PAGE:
4. With the aid of a fly-through animation, Mr. Eric C.K. Yue, DPO/K, illustrated the building height profile of the Area under the proposed amendments.
5. Members then had a discussion on the proposed amendments and the following was a summary of the discussion and views expressed by Members.
Impacts of Private Development Rights
6. A Member asked whether any assessment had been undertaken to confirm that the proposed building height restrictions would not affect the development potential of the private land. Mr. Eric C.K Yue referred Members to paragraph 4.5.2 of the Paper and said that for the “R(A)” zone, assessment had been undertaken to confirm that the proposed height restrictions were able to accommodate the maximum domestic and non-domestic PR of 7.5 and 1.5 respectively as stipulated under the OZP. As regards the “OU(Business)” zone, ArchSD had previously advised that a building height of 90m above ground should be sufficient to accommodate the PR restriction of 12 for the zone under the OZP. The proposed building height restrictions of 100mPD and 120mPD would therefore not affect the development potential of the “OU(Business)” sites. The same Member asked about the restrictions for the excessively tall buildings in the Area. Mr. Yue replied that according to the general principles, those excessively tall buildings, if breaching the ridgelines and/or locating at wind corridor or waterfront, would not be allowed to redevelop to their existing building heights upon redevelopment. As the tall buildings within the Area were not under these situations, they were allowed to be redeveloped to their existing building heights upon redevelopment.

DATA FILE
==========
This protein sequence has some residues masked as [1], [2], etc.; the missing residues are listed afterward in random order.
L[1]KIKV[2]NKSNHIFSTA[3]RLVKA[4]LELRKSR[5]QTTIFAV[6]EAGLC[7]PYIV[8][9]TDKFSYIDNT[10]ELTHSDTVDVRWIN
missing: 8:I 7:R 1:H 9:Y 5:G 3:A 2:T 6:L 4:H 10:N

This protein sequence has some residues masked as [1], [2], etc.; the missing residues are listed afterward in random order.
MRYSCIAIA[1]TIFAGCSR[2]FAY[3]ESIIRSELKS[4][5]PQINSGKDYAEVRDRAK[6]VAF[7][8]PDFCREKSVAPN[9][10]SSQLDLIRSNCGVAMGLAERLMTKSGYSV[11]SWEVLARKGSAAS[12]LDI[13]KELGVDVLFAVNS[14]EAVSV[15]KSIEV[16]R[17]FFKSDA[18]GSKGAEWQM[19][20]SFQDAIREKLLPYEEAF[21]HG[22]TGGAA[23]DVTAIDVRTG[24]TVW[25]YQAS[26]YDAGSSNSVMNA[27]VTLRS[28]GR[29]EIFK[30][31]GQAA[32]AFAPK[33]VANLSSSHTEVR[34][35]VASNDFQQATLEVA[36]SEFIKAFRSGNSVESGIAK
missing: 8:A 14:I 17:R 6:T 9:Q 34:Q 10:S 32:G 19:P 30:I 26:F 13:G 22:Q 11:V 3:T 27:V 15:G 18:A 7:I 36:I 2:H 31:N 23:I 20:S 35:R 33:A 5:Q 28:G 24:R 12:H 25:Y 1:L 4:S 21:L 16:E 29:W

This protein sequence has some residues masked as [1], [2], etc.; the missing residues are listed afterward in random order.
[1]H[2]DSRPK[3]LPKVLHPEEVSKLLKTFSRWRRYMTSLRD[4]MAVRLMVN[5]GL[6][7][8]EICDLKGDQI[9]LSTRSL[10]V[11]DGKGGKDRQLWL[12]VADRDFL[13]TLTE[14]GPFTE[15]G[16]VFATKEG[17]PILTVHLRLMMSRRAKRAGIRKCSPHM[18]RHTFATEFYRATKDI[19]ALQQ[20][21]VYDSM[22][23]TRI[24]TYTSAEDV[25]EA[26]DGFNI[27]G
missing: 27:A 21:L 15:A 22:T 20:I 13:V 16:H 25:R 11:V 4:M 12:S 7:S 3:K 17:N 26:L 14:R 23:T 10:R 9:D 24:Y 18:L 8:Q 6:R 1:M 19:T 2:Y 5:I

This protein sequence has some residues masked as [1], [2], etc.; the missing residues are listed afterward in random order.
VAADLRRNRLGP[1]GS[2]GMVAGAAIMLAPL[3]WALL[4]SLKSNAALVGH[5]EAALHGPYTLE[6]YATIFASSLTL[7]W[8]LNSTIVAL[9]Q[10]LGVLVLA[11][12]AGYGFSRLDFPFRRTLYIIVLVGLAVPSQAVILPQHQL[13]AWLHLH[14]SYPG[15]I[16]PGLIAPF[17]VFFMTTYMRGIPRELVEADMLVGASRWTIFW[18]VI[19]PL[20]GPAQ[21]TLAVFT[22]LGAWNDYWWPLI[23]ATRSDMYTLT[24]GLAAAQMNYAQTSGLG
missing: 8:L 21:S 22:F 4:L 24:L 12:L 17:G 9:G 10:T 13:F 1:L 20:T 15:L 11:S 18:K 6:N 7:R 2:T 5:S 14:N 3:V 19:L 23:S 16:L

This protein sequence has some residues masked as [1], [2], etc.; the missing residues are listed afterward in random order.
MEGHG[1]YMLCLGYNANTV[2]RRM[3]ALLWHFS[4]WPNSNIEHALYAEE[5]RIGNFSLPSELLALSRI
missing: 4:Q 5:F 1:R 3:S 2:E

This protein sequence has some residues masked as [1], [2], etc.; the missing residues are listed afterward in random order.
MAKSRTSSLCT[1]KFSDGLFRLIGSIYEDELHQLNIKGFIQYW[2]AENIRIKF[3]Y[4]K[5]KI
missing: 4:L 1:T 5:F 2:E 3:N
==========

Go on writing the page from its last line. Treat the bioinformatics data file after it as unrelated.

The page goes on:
Setback Requirements for San Po Kong Business Area
7. A Members asked whether the setback proposal in SPKBA was intended for road widening to improve traffic flow in the area, Mr. Eric C.K. Yue said that SPKBA was currently subject to traffic congestion and air ventilation problems. The AVA had confirmed that Tai Yau Street and King Fuk Street were two major air paths in the area. It was therefore proposed to designate a 3m-wide setback area for all the sites on both sides of these two streets, and a 1.5m-wide setback area along the other streets so as to improve the air flow penetration along the public roads and enhance the overall streetscape setting in the area. The proposed setback requirements were largely in line with the proposals included in the “Traffic Improvement Scheme of Industrial Land in San Po Kong” prepared by the Transport Department. In response to a Member’s question, Mr. Yue said that incentive to implement the setback requirements were provided through the claiming of bonus PR under the Buildings Ordinance, and if any increase in building height was resulted, it could be accommodated by the application for minor relaxation of building height restrictions under